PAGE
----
Fatal Falls Highlight Safety Concerns in Tower Work

Recent deaths highlight the serious risk of fatal falls for workers who construct and maintain telecommunication towers in a report from NIOSH.

The deaths of a contractor, his 16-year-old stepson, and a 19-year-old employee highlight the serious risk of fatal falls for workers who construct and maintain telecommunication towers in the rapidly growing cellular and wireless communication industry, a report from the National Institute for Occupational Safety and Health (NIOSH) finds.

Available data suggest that workers in those tasks sustain fatal occupational injuries, mostly from falls, at a substantially greater risk than employees in all U.S. industry.

Because the industry has grown rapidly to meet increasing demand for additional towers, many new employers, supervisors, and workers may be unaware of the injury risk and unfamiliar with safety requirements.

"The cost of a phone call should not be a worker''s life," said NIOSH Director Linda Rosenstock. "With industry, labor, and other partners, we in NIOSH are reaching out to employers and workers in this burgeoning industry. We are striving to make them aware of the significant risk of fatal falls and to provide them with information for preventing these tragedies."

In the case reported by NIOSH, the contractor and the two teenaged workers riding a hoist line up the side of a tower plunged 1,200 feet when the hoist line slipped.

The contractor''s wife, the 16-year-old''s mother, was operating the hoist and attempted unsuccessfully to hold the line when it slipped.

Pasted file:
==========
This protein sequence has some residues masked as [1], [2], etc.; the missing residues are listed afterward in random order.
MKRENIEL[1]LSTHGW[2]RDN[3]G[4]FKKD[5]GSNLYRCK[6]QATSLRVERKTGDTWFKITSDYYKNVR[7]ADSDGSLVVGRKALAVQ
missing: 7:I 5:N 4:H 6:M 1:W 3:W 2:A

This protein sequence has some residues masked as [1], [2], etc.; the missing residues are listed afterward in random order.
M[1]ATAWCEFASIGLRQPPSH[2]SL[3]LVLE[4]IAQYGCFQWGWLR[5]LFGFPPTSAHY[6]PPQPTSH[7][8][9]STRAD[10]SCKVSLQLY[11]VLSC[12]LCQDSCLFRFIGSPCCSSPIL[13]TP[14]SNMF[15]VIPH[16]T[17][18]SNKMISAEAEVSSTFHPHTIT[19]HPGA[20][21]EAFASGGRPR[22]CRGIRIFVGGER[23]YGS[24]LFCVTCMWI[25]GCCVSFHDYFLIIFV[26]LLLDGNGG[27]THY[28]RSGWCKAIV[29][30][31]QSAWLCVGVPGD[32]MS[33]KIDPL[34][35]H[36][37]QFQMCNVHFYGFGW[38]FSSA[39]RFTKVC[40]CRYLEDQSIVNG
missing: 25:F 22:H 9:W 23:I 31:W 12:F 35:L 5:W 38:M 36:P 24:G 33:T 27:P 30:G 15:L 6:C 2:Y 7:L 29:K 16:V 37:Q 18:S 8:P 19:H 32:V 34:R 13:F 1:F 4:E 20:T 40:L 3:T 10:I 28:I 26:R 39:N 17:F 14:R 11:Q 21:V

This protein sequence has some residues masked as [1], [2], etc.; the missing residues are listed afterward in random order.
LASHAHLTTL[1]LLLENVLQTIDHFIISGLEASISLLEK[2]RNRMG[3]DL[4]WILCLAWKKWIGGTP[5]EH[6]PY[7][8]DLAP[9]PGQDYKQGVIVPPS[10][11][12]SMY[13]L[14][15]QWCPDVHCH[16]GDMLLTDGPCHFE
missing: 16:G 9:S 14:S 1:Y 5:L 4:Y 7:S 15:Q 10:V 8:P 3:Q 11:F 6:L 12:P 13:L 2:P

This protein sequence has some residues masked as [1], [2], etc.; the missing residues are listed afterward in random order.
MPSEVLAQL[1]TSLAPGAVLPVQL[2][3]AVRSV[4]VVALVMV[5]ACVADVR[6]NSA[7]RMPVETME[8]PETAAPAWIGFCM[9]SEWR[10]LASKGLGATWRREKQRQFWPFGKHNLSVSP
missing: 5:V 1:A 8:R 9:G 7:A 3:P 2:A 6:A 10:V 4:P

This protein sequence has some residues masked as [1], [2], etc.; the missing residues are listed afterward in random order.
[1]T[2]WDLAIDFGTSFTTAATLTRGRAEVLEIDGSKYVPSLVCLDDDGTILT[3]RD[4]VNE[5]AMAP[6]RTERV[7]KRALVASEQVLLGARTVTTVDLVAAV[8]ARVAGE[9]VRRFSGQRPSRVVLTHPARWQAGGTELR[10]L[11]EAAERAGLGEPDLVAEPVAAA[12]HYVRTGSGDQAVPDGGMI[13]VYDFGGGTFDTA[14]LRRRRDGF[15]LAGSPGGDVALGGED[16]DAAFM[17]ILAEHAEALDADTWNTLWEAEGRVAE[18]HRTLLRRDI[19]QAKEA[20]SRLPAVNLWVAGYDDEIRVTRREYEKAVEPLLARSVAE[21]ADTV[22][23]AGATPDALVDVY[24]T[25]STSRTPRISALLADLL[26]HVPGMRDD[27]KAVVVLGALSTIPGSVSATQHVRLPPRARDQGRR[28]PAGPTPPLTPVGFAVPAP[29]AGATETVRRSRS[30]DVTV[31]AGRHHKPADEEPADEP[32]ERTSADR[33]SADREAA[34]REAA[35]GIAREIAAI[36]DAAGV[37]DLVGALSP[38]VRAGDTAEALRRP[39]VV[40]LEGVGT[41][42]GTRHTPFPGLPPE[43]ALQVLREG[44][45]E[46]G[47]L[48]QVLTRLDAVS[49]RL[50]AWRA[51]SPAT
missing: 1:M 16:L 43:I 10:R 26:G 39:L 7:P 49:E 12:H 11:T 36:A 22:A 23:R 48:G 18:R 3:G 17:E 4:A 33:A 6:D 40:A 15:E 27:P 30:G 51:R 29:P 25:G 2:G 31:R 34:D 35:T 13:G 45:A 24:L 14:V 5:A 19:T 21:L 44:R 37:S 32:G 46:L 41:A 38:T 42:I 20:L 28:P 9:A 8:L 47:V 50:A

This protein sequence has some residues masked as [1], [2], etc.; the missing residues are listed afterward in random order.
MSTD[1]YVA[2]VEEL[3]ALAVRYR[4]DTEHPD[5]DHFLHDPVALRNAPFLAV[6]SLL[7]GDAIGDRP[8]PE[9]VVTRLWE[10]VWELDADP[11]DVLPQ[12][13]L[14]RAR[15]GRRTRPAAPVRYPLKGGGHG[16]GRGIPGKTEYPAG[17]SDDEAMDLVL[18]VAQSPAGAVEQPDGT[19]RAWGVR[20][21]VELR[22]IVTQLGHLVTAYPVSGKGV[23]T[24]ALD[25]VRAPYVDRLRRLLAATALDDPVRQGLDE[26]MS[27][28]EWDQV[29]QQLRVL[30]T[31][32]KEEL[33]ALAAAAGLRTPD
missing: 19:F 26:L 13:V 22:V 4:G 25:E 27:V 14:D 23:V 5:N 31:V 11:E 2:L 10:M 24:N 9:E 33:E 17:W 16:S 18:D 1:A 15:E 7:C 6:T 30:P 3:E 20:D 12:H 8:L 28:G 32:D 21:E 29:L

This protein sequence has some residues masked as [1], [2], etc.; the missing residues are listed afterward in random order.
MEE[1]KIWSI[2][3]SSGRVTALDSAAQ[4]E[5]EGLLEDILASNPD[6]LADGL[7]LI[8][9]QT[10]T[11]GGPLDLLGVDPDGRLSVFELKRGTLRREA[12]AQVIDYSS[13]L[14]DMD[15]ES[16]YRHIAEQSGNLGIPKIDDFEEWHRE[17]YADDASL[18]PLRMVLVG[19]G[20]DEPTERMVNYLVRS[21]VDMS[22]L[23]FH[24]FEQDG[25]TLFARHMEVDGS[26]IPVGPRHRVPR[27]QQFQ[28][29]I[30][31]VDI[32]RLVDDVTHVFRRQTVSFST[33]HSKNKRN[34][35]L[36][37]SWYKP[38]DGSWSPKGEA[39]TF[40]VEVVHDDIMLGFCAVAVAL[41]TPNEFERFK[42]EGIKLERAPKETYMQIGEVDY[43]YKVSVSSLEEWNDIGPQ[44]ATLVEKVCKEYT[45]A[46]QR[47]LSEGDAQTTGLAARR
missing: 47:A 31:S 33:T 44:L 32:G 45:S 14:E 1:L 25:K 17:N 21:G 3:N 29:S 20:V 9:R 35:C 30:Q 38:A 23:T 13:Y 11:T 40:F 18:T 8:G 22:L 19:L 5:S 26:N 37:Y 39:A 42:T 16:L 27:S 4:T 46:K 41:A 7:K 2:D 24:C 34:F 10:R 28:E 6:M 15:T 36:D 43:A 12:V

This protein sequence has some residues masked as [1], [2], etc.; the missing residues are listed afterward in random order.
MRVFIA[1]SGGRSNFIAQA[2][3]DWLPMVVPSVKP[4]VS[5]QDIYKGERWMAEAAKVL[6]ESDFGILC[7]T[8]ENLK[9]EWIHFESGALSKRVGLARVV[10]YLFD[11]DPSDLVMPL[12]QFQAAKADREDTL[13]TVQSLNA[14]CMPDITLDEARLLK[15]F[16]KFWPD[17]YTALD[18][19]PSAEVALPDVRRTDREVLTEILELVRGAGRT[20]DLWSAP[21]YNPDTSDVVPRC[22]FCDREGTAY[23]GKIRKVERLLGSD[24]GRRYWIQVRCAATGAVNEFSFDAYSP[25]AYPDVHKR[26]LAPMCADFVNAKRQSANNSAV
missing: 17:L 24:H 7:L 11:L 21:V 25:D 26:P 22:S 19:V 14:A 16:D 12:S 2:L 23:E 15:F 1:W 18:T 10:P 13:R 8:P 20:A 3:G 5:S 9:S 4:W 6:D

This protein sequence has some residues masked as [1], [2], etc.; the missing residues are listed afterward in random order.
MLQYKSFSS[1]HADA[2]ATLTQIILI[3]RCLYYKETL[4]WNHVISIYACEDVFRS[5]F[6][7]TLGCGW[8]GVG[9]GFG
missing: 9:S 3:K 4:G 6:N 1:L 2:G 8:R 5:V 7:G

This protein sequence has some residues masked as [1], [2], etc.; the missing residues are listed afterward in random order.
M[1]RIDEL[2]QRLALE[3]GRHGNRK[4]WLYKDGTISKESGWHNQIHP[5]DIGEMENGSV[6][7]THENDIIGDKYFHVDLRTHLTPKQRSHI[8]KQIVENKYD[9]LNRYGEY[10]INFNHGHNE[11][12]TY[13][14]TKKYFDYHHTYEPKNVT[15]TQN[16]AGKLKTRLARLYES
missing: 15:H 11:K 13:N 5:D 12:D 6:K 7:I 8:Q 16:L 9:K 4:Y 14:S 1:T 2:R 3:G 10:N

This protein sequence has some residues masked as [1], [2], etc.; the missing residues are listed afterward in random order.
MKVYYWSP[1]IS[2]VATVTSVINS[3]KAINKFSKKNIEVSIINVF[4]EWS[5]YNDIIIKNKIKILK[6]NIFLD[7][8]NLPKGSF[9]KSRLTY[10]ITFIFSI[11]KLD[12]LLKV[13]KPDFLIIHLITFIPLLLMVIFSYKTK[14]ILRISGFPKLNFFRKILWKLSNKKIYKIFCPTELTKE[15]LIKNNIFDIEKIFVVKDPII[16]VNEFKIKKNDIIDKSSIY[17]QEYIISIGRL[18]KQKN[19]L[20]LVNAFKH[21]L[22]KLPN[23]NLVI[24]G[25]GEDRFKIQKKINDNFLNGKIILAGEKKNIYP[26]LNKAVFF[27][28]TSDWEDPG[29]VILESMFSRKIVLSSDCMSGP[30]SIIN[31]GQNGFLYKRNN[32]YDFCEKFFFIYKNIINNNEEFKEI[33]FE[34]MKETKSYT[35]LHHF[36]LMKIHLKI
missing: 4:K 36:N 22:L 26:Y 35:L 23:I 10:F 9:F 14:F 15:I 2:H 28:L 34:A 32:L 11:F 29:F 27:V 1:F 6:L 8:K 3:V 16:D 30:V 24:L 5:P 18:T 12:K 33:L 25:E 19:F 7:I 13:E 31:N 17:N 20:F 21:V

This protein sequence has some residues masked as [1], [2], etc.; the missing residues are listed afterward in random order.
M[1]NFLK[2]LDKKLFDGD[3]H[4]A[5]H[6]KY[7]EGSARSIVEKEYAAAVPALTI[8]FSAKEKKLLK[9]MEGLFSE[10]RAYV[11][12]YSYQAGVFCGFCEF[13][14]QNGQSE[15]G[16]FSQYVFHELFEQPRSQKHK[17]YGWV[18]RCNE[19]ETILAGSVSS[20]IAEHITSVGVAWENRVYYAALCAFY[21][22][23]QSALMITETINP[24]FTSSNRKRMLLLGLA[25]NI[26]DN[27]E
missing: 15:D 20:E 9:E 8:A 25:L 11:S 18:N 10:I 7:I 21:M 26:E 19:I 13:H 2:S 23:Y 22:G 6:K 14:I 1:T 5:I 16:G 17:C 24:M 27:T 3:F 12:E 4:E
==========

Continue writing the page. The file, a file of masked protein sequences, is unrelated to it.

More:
The NIOSH report examines the circumstances of the fatal incident and includes recommendations for preventing similar fatalities in the future.

This report is the latest of eight NIOSH reports based on investigations of fatalities in the telecommunications tower industry.

  • NIOSH''s recommendations from the eight fatality investigations include these:
  • Employers should ensure that tower erectors are adequately trained in proper climbing techniques.
  • When employees are working 25 feet or more above the ground or a working surface, employers should provide and ensure the use of 100 percent fall protection.
  • Employers should know and comply with child labor laws, which prohibit hazardous work by people under 18, including work in any occupations involved in the operation of power-driven hoisting equipment.
  • Tower owners should ensure that OSHA safety measures, including provisions of Compliance Directive 2-1.29, are followed.
  • Manufacturers and tower owners should consider installing fixtures on tower components during fabrication or erection that would facilitate the use of fall protection systems.

Estimates of risk for fatal injuries among telecommunications tower workers range from 49 injury-related deaths per 100,000 employees to 468 deaths per 100,000, compared with about 5 deaths per 100,000 in all U.S. industry.

NIOSH said these estimates rates vary because of difficulty in identifying the numbers of workers involved in the construction and maintenance of telecommunication towers.

Since 1996, when about 50,000 telecommunication towers existed, increasing demand has resulted in the construction of 20,000 to 50,000 new towers each year.

by Virginia Sutcliffe

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